If the concept of an eight count is new to you, you may find our Dance-Speak glossary useful. There, you can get up to speed on some of the most common terms you’re likely to hear in class.
Learning to Counts
Most hip-hop teachers, especially at dance studios, will count out loud during most of the class rather than play music. First they’ll demonstrate new movements and have you perform them slowly, then have you practice them more quickly. Hip-hop routines are usually set to fast music, so to be ready to dance to the song, you’ll need to pick up the pace.
Every so often during class you’ll pause to practice what you’ve learned so far to music. By the end of class, you’ll be performing the whole routine to the song.
Learning to Music
In some hip-hop classes, particularly at gyms or in other cardio fitness settings, the instructor will play music throughout class. Using a variety of songs, you’ll alternate practicing the choreography you’re learning half-time (half the actual speed) and to tempo (full speed).
Some teachers will give you a variety of songs to perform to at the end of class. Others choreograph to a specific song, but save it as a surprise. In this case, the teacher will introduce the “real” song near the end of class and let you practice the dance to it before you perform.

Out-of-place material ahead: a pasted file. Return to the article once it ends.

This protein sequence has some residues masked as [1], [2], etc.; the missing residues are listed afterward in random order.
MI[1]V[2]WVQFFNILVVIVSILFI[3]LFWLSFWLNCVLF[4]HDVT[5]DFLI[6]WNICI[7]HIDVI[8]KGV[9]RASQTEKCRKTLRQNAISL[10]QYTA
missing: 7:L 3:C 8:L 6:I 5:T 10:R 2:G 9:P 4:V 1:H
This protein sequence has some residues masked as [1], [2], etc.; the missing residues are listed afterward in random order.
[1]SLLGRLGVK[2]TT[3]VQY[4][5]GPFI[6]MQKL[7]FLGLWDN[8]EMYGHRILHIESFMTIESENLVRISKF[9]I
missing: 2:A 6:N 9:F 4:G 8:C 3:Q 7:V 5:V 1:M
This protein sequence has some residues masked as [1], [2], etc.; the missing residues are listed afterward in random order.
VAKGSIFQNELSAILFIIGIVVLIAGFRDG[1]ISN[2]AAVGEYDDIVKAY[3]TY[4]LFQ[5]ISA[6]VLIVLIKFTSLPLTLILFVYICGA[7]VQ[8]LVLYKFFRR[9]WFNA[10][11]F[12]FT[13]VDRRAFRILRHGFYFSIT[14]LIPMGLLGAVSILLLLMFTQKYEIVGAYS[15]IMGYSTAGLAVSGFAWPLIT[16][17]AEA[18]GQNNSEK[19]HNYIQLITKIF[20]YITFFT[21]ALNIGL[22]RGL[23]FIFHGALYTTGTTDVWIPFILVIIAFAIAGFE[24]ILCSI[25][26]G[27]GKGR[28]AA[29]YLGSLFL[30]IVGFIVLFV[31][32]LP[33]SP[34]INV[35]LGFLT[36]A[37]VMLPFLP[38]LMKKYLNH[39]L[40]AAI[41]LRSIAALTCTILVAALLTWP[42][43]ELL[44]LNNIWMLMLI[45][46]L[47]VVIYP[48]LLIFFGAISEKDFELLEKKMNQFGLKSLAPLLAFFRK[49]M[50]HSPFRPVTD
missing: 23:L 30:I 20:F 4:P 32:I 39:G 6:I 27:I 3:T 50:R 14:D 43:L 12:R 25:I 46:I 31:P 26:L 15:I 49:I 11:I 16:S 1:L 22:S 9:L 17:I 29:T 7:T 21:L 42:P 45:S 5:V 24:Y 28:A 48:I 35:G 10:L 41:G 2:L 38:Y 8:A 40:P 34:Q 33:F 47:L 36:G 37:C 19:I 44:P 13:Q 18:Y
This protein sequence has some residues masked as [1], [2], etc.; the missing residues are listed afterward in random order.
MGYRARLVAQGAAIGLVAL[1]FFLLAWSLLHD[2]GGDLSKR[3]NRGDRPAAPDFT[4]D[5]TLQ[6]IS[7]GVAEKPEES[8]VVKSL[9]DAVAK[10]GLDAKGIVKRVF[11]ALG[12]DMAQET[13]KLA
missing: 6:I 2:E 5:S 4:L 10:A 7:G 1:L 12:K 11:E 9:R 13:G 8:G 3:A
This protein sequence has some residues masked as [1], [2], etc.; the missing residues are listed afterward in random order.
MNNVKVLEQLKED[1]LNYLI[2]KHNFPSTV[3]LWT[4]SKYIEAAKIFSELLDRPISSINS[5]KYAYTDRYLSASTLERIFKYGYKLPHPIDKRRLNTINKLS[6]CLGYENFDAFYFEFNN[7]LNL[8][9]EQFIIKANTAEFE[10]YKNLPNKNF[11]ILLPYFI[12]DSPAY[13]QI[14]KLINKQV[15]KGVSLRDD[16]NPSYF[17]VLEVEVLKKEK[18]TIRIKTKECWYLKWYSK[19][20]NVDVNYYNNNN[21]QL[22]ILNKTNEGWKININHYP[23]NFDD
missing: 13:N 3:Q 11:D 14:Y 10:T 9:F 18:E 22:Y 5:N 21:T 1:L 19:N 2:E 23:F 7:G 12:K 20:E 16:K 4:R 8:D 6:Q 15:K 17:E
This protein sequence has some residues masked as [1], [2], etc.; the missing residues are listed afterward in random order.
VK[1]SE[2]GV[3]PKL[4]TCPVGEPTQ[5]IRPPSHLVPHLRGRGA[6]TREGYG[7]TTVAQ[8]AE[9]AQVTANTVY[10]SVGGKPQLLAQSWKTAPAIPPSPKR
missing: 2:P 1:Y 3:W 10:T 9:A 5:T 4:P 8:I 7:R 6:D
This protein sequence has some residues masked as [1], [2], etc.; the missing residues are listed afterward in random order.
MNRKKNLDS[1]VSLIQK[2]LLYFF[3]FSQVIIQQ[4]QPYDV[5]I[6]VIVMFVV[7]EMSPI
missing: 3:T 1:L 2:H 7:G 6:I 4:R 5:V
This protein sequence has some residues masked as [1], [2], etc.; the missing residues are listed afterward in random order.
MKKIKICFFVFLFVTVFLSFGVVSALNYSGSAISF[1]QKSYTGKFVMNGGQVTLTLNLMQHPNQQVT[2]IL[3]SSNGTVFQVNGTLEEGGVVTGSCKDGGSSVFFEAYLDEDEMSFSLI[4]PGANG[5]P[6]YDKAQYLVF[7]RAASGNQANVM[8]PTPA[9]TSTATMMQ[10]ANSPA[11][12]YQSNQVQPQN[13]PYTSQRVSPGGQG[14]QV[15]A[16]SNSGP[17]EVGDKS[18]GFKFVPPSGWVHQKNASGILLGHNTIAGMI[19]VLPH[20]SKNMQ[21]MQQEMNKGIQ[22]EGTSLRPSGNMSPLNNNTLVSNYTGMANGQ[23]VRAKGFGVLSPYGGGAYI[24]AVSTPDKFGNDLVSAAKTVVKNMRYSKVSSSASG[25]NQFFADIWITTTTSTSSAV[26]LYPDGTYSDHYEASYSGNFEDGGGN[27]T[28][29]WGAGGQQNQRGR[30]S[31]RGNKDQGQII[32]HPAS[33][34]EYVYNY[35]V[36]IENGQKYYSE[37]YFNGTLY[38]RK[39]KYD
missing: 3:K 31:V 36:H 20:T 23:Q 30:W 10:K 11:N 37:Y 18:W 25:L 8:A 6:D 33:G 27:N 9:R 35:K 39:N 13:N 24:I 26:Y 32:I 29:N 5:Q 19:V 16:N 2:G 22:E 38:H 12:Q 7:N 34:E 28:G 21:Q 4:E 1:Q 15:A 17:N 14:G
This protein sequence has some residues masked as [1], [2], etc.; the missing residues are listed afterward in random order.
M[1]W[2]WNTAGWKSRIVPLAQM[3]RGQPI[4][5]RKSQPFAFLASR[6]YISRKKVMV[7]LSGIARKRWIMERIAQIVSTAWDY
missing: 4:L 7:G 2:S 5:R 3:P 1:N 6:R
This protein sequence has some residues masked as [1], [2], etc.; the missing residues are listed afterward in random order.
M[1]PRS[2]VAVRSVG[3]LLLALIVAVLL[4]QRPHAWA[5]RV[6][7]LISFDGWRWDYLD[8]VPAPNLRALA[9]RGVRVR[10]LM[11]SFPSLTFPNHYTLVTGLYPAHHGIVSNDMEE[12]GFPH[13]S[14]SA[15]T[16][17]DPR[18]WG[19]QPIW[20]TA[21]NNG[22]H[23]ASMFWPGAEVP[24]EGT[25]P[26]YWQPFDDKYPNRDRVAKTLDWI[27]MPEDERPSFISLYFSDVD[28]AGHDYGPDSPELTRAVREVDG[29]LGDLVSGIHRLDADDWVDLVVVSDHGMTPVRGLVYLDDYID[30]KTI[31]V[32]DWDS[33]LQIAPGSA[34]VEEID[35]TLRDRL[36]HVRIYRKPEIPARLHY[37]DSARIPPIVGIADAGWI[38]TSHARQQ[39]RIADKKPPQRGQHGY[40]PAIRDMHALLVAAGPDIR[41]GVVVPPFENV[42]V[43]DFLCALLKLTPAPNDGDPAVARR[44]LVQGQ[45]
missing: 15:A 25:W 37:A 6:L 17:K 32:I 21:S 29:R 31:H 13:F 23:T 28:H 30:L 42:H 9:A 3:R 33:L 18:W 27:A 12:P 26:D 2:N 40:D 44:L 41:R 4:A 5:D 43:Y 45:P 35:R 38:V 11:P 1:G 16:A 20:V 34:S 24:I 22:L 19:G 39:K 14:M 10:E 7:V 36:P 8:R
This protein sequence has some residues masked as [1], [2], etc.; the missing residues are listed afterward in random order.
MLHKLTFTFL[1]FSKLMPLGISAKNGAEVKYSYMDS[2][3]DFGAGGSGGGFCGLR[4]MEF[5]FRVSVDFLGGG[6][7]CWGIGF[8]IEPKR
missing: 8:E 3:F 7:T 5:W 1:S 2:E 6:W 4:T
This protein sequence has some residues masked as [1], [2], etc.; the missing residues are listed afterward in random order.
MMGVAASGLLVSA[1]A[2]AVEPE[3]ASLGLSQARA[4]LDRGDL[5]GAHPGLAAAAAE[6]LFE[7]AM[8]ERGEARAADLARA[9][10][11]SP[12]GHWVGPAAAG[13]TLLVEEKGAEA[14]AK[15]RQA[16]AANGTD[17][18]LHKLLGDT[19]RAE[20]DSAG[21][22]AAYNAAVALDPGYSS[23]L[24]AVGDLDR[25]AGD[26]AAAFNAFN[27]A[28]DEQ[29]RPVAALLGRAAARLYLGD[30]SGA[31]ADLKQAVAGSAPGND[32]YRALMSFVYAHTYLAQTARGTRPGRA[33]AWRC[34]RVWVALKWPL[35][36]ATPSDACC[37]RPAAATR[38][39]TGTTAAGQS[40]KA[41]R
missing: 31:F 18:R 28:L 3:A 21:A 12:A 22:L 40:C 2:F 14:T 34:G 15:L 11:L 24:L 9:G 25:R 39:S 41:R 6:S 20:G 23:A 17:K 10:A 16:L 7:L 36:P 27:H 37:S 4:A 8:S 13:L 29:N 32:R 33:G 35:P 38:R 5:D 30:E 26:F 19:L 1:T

In a beginner class, you’ll mostly stick to whole counts and half counts (“and counts”). A whole count corresponds to a full beat in the music. An “and” count represents only half a beat.
See More: Why do instructors say some and counts out loud, but skip others?
When counting choreography, usually, the teacher will only say an and count out loud if there’s a move that starts on that count. If there’s not, the teacher will instead pause slightly in counting in order to keep the rhythm.
So “one and two, three, four and” means that two and three are whole counts, but one and four are split into half counts (more than one move occurs during the count).
See More: What happens when you get beyond two counts per beat?
It’s pretty likely that once in a while you’ll be given “one and a” (three moves per count). Usually you’ll hear this triplet clearly in the music.
You probably won’t encounter “one eee and a” (four moves per count) in a beginning hip-hop class.
All Together Now
In most beginning hip-hop classes, routines always or almost always start on a count of one. The teacher will count “Five, six, seven, eight” to let you know when to start.